Shadbolt secures first NFR check

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Garrett Shadbolt rides the Calgary Stampede’s Yippee Kibitz for 88 points to finish second in Friday’s second go-round of the National Finals Rodeo.

LAS VEGAS Garrett Shadbolt knew he wanted to start his first National Finals Rodeo with a bang.

Instead, his first-round ride was more of a thud. Refocused and re-energized, Shadbolt turned things around in a big way Friday night, riding Calgary Stampede’s Yippee Kibitz for 88 points to finish as the runner-up in the second round.

“Yesterday didn’t go the way I wanted it to,” said Shadbolt, 25, of Merriman, Nebraska. “I don’t know if it was first-round jitters or what, but I was being really aggressive and was coming with everything I had. That horse threw a dirty move at me, and I spurred over her neck for two jumps.

“Today I figured I needed to be a little more cut and dried, a little more precise and a little less wild gap and slap. The horse I got on today was a little stronger, and it worked out for me.”

It also helped that his mind was a bit more organized when he nodded his head for his second-round ride.

“Believe it or not, it’s a little easy for the NFR to get in your head when you’re on the back of the chutes,” he said with a smile, acknowledging that the atmosphere inside the Thomas & Mack has a special reverberation among those playing at ProRodeo’s grand championship. “There’s a lot of activity going on, and you’re trying to get on a bucking horse, and you’re like, ‘Holy smokes, are we ever going to ride?’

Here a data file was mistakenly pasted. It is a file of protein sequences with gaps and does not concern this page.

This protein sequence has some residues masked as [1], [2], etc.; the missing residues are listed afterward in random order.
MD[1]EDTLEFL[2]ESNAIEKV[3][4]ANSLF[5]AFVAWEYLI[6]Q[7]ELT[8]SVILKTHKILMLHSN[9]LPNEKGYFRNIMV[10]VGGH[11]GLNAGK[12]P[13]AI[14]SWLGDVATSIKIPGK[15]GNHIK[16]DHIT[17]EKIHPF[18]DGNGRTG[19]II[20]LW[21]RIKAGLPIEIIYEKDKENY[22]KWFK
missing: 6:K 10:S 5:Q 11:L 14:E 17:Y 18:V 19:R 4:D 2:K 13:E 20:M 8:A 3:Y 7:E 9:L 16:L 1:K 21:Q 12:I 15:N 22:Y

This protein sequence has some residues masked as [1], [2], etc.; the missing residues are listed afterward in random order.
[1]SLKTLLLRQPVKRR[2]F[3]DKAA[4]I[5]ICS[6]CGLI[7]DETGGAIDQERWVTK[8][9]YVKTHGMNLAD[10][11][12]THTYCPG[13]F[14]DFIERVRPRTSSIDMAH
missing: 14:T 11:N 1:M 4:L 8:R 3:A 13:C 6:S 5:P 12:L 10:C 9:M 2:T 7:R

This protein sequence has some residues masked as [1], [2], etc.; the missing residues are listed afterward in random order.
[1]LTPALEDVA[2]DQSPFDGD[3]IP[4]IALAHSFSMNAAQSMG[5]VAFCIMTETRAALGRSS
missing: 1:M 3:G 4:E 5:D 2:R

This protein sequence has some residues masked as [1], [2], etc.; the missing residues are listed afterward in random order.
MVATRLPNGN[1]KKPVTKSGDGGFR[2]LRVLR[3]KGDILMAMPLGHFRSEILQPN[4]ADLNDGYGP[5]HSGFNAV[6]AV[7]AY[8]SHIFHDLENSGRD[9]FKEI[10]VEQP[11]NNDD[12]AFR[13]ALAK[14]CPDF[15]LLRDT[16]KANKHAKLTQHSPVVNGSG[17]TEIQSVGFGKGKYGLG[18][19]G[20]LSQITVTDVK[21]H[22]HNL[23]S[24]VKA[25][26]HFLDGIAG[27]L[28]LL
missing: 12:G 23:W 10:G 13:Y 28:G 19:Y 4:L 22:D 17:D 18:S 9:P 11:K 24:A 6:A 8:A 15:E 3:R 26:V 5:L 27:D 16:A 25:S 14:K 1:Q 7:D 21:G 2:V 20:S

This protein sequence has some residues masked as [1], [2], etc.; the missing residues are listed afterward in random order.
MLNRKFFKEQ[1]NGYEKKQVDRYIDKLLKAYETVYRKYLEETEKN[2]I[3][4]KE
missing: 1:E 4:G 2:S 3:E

“I’m really happy to make a good ride, and I feel like I’ve got my game plan figured out and my head on straight. I’m really looking forward to the next eight rounds.”

That makes for the final eight nights of the ProRodeo season and his last eight chances to cash in as much as possible. By finishing second on Friday, he collected $21,336 and has pushed his season earnings to $127,349; he has moved up two spots to eighth in the world standings.

Saturday’s third round will feature the most difficult to ride horses in bareback riding, dubbed the “eliminator pen.” That doesn’t matter to the cowboy from the Nebraska Sandhills, though.

“They’re all buckers here, and you can bet anything I’m getting on is going to buck its hardest because I’m about the lightest guy who’s going to get strapped on them,” Shadbolt said. “I’m not worried about it.  I’m just going to show up here and put the iron to whatever I get on.”

He’s talking about the spur stroke. Each cowboy is scored based on how well they spur from the horse’s neck back to the rigging in rhythm with the horse’s bucking motion. When each night is over, he’ll return to the house he’s rented for the two weeks he’s in the Nevada desert and spend it with his wife, Katie, nearly 2-year-old son and 10-day-old baby girl.

“I get to spend a lot of time with the, and that tickles me, because I’m not working every day like I would when I’m at home,” he said. “I just have to focus on riding one really good bucking horse a day, and the rest of the time I get to spend with my family.”


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